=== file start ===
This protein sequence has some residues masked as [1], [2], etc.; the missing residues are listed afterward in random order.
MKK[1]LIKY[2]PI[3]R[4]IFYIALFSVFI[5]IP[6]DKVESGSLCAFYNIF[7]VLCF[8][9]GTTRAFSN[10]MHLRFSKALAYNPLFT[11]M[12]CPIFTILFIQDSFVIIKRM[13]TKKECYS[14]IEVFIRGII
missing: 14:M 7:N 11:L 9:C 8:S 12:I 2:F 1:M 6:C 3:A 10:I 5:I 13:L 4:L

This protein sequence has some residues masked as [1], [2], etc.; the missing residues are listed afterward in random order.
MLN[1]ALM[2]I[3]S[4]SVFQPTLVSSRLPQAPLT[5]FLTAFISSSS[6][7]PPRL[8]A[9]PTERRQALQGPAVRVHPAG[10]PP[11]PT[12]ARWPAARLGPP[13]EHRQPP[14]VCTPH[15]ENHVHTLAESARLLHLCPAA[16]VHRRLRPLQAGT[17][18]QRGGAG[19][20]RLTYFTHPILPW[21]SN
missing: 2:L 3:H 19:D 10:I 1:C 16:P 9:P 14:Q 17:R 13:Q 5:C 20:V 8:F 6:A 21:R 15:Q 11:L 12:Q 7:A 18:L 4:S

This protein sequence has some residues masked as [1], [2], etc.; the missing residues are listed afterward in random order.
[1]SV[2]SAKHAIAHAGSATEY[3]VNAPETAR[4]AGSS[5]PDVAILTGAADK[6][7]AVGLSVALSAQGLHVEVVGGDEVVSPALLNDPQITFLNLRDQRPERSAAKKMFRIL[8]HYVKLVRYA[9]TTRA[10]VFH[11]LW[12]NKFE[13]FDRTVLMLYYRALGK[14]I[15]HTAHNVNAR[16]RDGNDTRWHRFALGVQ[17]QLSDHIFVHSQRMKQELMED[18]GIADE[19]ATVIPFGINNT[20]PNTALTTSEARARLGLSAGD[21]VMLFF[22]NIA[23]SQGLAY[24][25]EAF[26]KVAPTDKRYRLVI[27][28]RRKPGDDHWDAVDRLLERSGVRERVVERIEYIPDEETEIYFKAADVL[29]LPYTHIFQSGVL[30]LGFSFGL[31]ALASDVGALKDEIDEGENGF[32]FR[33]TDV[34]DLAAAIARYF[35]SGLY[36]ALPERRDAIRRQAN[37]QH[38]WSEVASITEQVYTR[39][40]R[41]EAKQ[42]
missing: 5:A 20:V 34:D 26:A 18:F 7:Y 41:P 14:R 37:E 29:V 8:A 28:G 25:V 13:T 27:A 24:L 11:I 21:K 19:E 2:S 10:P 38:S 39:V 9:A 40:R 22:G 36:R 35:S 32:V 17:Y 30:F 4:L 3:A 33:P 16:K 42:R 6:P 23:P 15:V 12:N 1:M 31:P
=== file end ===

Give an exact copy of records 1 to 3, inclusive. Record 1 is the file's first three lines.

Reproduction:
This protein sequence has some residues masked as [1], [2], etc.; the missing residues are listed afterward in random order.
MKK[1]LIKY[2]PI[3]R[4]IFYIALFSVFI[5]IP[6]DKVESGSLCAFYNIF[7]VLCF[8][9]GTTRAFSN[10]MHLRFSKALAYNPLFT[11]M[12]CPIFTILFIQDSFVIIKRM[13]TKKECYS[14]IEVFIRGII
missing: 14:M 7:N 11:L 9:C 8:S 12:I 2:F 1:M 6:C 3:A 10:I 5:I 13:L 4:L

This protein sequence has some residues masked as [1], [2], etc.; the missing residues are listed afterward in random order.
MLN[1]ALM[2]I[3]S[4]SVFQPTLVSSRLPQAPLT[5]FLTAFISSSS[6][7]PPRL[8]A[9]PTERRQALQGPAVRVHPAG[10]PP[11]PT[12]ARWPAARLGPP[13]EHRQPP[14]VCTPH[15]ENHVHTLAESARLLHLCPAA[16]VHRRLRPLQAGT[17][18]QRGGAG[19][20]RLTYFTHPILPW[21]SN
missing: 2:L 3:H 19:D 10:I 1:C 16:P 9:P 14:Q 17:R 13:Q 5:C 20:V 8:F 6:A 21:R 15:Q 11:L 12:Q 7:A 18:L 4:S

This protein sequence has some residues masked as [1], [2], etc.; the missing residues are listed afterward in random order.
[1]SV[2]SAKHAIAHAGSATEY[3]VNAPETAR[4]AGSS[5]PDVAILTGAADK[6][7]AVGLSVALSAQGLHVEVVGGDEVVSPALLNDPQITFLNLRDQRPERSAAKKMFRIL[8]HYVKLVRYA[9]TTRA[10]VFH[11]LW[12]NKFE[13]FDRTVLMLYYRALGK[14]I[15]HTAHNVNAR[16]RDGNDTRWHRFALGVQ[17]QLSDHIFVHSQRMKQELMED[18]GIADE[19]ATVIPFGINNT[20]PNTALTTSEARARLGLSAGD[21]VMLFF[22]NIA[23]SQGLAY[24][25]EAF[26]KVAPTDKRYRLVI[27][28]RRKPGDDHWDAVDRLLERSGVRERVVERIEYIPDEETEIYFKAADVL[29]LPYTHIFQSGVL[30]LGFSFGL[31]ALASDVGALKDEIDEGENGF[32]FR[33]TDV[34]DLAAAIARYF[35]SGLY[36]ALPERRDAIRRQAN[37]QH[38]WSEVASITEQVYTR[39][40]R[41]EAKQ[42]
missing: 5:A 20:V 34:D 26:A 18:F 7:Y 41:P 14:R 37:E 29:V 8:A 28:G 25:V 13:T 27:A 24:L 11:I 21:K 19:E 2:S 10:P 38:S 39:V 9:A 40:R 22:G 36:R 35:S 32:V 17:Y 30:F 4:L 3:A 33:P 16:K 42:R 6:P 23:P 15:V 12:N 1:M 31:P